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The Industrial Revolution

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Title: The Industrial Revolution Author: heing Last modified by: McDugall, Meaghan Created Date: 1/30/2006 7:40:22 PM Document presentation format – PowerPoint PPT presentation

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Title: The Industrial Revolution


1
The Industrial Revolution
  • T.S. Demonstrate an understanding of concepts

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An Early Steam Locomotive
6
The Impact of the Railroad
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What was life like in a factory town?
  • Crowded housing
  • Ex Manchester 2 toilets for 250 people
  • Coal burning produces terrible air
    pollutionsulphur and soot
  • Lack of sanitary conditions
  • 6/10 children died before age 5

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Manchester England
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London- Artist Representation
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London- Artist Representation
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London- Artist Representation
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London- Artist Representation
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London- Artist Representation
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London- Artist Representation
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What was life like in a factory?
  • Jobs divided into simple tasks
  • Mass Production
  • Mechanization
  • Describe the working conditions!
  • Long hours, noise, lack of ventilation, poor
    sanitation, inadequate food,

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FACTORIES AND ASSEMBLY LINES
  • Made manufacturing more efficient and thus
    increased profits
  • Created jobs for people but these jobs were often
    very labor intensive and done in poor conditions
  • Women and children worked alongside men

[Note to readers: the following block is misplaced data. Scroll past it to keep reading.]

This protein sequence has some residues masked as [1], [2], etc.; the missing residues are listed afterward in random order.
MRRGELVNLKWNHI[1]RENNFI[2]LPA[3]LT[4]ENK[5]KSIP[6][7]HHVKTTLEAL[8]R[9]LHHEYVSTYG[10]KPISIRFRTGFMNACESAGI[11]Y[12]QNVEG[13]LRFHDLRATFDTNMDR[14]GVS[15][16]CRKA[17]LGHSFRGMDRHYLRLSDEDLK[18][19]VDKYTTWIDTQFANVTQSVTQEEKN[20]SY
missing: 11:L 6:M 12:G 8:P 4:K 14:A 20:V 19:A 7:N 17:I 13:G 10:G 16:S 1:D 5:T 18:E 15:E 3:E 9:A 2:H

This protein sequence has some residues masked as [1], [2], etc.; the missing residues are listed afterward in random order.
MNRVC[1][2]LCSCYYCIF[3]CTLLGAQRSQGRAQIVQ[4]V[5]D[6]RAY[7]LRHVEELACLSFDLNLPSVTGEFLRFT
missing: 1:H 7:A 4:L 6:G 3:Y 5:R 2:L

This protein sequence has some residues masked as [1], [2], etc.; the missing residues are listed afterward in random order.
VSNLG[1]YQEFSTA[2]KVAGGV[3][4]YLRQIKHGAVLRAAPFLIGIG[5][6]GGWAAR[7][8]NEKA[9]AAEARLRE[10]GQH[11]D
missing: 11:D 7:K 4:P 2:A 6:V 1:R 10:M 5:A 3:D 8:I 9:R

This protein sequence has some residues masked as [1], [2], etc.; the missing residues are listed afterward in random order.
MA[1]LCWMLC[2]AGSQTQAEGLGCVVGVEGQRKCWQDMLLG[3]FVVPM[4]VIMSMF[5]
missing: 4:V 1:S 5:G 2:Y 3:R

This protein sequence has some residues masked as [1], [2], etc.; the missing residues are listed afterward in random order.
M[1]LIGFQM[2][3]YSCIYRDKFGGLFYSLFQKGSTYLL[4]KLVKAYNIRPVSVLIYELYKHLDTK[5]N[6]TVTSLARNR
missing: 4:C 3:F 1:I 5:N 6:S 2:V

• Women had to do double duty as moms and workers
  • Children as young as five worked 16 hour days in
    deplorable conditions

17
London- Artist Representation

  Source The Lancet, British medical journal,
founded and edited by Thomas Wakley, medical
reformer, 1843.
AVERAGE AGE AT DEATH AVERAGE AGE AT DEATH AVERAGE AGE AT DEATH AVERAGE AGE AT DEATH
   Gentry/Professional Farmer/Trader  Labor/Artisan
 Rural Districts      
 Rutland  52  41  38
 Bath 55 37 25
       
 Industrial Distracts      
 Leeds 44 27 19
 Manchester 38 20 17
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Family Life
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Evidence of Textile Workers in Wilson's Mill,
Nottingham
  • "I work at Mr. Wilson's mill. I think the
    youngest child is about 7. I daresay there are 20
    under 9 years. It is about half past five by our
    clock at home when we go in....We come out at
    seven by the mill. We never stop to take our
    meals, except at dinner.

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Evidence of Textile Workers in Wilson's Mill,
Nottingham
  • William Crookes is overlooker in our room. He is
    cross-tempered sometimes. He does not beat me he
    beats the little children if they do not do their
    work right....I have sometimes seen the little
    children drop asleep or so, but not lately. If
    they are catched asleep they get the strap. They
    are always very tired at night....I can read a
    little I can't write. I used to go to school
    before I went to the mill I have since I am
    sixteen."

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Punishment
  • Robert Blincoe was interviewed by John Brown in
    1828.
  • The blacksmith had the task of riveting irons